Somewhere in a far off country, someone is walking along minding his own business when a car bomb goes off beside him. Recent news is the fighting going on in Najaf.
A French journalist had witnessed an American soldier treat an Iraqi with such humiliation and disrespect, the fighting in Najaf was the most highly probable result. With a baton, the soldier had poked the behind of an Iraqi colonel, a respected man in the eyes of his army, telling him to get at the end of the line. The problems in Iraq are indeed complicated, and the “washing off” of humiliation is the issue here, as it was in Falluja.
Americans. Who do they think they are?
__ “For Fallujans it is a shame to have foreigners break down their doors. It is a shame for them to have foreigners stop and search their women. It is a shame for the foreigners to put a bag over their heads, to make a man lie on the ground with your shoe on his neck. This is a great shame, you understand? This is a great shame for the whole tribe.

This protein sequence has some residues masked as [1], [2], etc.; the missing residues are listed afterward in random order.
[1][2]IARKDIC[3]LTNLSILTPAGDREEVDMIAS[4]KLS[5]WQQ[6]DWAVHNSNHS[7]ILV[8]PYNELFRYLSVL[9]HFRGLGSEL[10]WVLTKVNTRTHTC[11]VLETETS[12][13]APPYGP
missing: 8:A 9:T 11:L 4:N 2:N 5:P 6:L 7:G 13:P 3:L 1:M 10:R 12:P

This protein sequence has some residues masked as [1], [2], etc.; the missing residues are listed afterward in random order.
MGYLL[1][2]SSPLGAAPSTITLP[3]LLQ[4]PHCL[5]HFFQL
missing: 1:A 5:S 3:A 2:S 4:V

“It is the duty of that man, and of that tribe, to get revenge on this soldier, to kill that man. Their duty is to attack them, to wash the shame. The shame is a stain, a dirty thing; they have to wash it. No sleep–we cannot sleep until we have revenge. They have to kill soldiers.”
He leaned back and looked at me, then tried one more time. “The Americans,” he said, “provoke the people. They don’t respect the people.” —